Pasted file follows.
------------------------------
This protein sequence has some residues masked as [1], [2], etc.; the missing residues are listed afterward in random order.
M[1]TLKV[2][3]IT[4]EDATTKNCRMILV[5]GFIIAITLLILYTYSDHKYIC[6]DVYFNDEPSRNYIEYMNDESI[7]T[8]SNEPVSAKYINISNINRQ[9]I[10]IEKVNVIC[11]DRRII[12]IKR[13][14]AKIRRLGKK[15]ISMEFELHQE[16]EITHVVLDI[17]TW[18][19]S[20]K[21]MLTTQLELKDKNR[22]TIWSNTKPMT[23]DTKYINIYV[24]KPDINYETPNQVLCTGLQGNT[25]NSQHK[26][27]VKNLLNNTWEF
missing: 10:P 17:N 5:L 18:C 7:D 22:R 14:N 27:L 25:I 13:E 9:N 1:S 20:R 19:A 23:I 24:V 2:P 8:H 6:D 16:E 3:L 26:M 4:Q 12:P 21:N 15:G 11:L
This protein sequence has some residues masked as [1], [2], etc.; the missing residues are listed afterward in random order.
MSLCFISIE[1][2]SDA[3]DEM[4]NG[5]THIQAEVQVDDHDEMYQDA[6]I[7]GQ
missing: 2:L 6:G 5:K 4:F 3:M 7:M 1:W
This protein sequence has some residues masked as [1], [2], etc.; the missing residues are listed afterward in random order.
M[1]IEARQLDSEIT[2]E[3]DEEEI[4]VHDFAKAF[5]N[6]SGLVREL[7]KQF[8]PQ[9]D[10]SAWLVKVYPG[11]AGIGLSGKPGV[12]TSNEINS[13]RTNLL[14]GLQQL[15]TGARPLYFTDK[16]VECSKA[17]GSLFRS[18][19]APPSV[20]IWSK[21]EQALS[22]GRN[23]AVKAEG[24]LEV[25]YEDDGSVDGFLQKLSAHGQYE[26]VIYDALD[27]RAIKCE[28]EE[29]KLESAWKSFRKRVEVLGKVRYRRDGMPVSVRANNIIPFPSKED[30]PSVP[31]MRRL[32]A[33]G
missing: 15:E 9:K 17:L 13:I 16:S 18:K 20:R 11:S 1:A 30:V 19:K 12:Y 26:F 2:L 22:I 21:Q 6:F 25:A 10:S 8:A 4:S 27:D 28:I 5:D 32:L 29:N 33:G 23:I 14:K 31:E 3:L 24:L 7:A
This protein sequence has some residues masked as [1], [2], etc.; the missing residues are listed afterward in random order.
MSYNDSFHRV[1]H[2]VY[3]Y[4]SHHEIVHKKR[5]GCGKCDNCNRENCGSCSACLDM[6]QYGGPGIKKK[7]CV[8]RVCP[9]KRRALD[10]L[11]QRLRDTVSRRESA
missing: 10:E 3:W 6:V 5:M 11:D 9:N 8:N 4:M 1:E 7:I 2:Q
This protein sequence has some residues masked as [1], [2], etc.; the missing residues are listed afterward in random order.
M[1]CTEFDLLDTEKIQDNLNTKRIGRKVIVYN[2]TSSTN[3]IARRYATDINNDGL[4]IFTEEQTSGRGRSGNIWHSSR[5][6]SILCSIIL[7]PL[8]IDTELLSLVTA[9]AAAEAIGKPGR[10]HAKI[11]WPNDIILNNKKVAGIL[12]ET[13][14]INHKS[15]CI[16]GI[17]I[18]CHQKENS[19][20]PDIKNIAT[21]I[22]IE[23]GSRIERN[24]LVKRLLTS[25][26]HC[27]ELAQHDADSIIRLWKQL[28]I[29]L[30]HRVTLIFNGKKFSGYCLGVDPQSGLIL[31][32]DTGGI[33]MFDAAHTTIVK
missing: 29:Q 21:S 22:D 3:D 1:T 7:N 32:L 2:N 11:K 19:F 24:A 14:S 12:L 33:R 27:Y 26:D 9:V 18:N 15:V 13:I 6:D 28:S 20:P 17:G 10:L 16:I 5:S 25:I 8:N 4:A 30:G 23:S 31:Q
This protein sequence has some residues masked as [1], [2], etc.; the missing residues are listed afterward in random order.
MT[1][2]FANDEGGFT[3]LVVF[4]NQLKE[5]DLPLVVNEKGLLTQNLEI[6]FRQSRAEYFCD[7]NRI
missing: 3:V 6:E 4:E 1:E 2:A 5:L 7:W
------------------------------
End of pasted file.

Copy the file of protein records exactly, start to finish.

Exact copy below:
This protein sequence has some residues masked as [1], [2], etc.; the missing residues are listed afterward in random order.
M[1]TLKV[2][3]IT[4]EDATTKNCRMILV[5]GFIIAITLLILYTYSDHKYIC[6]DVYFNDEPSRNYIEYMNDESI[7]T[8]SNEPVSAKYINISNINRQ[9]I[10]IEKVNVIC[11]DRRII[12]IKR[13][14]AKIRRLGKK[15]ISMEFELHQE[16]EITHVVLDI[17]TW[18][19]S[20]K[21]MLTTQLELKDKNR[22]TIWSNTKPMT[23]DTKYINIYV[24]KPDINYETPNQVLCTGLQGNT[25]NSQHK[26][27]VKNLLNNTWEF
missing: 10:P 17:N 5:L 18:C 7:D 22:R 14:N 27:L 25:I 13:E 9:N 1:S 20:R 19:A 23:I 24:V 2:P 8:H 6:D 16:E 3:L 26:M 4:Q 12:P 21:N 15:G 11:L
This protein sequence has some residues masked as [1], [2], etc.; the missing residues are listed afterward in random order.
MSLCFISIE[1][2]SDA[3]DEM[4]NG[5]THIQAEVQVDDHDEMYQDA[6]I[7]GQ
missing: 2:L 6:G 5:K 4:F 3:M 7:M 1:W
This protein sequence has some residues masked as [1], [2], etc.; the missing residues are listed afterward in random order.
M[1]IEARQLDSEIT[2]E[3]DEEEI[4]VHDFAKAF[5]N[6]SGLVREL[7]KQF[8]PQ[9]D[10]SAWLVKVYPG[11]AGIGLSGKPGV[12]TSNEINS[13]RTNLL[14]GLQQL[15]TGARPLYFTDK[16]VECSKA[17]GSLFRS[18][19]APPSV[20]IWSK[21]EQALS[22]GRN[23]AVKAEG[24]LEV[25]YEDDGSVDGFLQKLSAHGQYE[26]VIYDALD[27]RAIKCE[28]EE[29]KLESAWKSFRKRVEVLGKVRYRRDGMPVSVRANNIIPFPSKED[30]PSVP[31]MRRL[32]A[33]G
missing: 15:E 9:K 17:L 13:I 16:S 18:K 20:R 11:S 1:A 30:V 19:K 12:Y 26:F 2:L 22:I 21:Q 6:F 25:A 10:S 8:A 4:S 27:D 28:I 5:D 32:L 29:N 33:G 23:I 14:K 31:E 3:L 24:L 7:A
This protein sequence has some residues masked as [1], [2], etc.; the missing residues are listed afterward in random order.
MSYNDSFHRV[1]H[2]VY[3]Y[4]SHHEIVHKKR[5]GCGKCDNCNRENCGSCSACLDM[6]QYGGPGIKKK[7]CV[8]RVCP[9]KRRALD[10]L[11]QRLRDTVSRRESA
missing: 10:E 3:W 6:V 5:M 11:D 9:N 8:N 4:M 1:E 7:I 2:Q
This protein sequence has some residues masked as [1], [2], etc.; the missing residues are listed afterward in random order.
M[1]CTEFDLLDTEKIQDNLNTKRIGRKVIVYN[2]TSSTN[3]IARRYATDINNDGL[4]IFTEEQTSGRGRSGNIWHSSR[5][6]SILCSIIL[7]PL[8]IDTELLSLVTA[9]AAAEAIGKPGR[10]HAKI[11]WPNDIILNNKKVAGIL[12]ET[13][14]INHKS[15]CI[16]GI[17]I[18]CHQKENS[19][20]PDIKNIAT[21]I[22]IE[23]GSRIERN[24]LVKRLLTS[25][26]HC[27]ELAQHDADSIIRLWKQL[28]I[29]L[30]HRVTLIFNGKKFSGYCLGVDPQSGLIL[31][32]DTGGI[33]MFDAAHTTIVK
missing: 29:Q 21:S 22:D 3:D 1:T 7:N 32:L 2:N 11:K 19:F 24:A 14:S 12:L 33:R 27:Y 26:D 9:V 18:N 15:V 13:I 6:D 28:S 20:P 17:G 10:L 16:I 5:S 25:I 8:N 4:A 30:G 23:S 31:Q
This protein sequence has some residues masked as [1], [2], etc.; the missing residues are listed afterward in random order.
MT[1][2]FANDEGGFT[3]LVVF[4]NQLKE[5]DLPLVVNEKGLLTQNLEI[6]FRQSRAEYFCD[7]NRI
missing: 3:V 6:E 4:E 1:E 2:A 5:L 7:W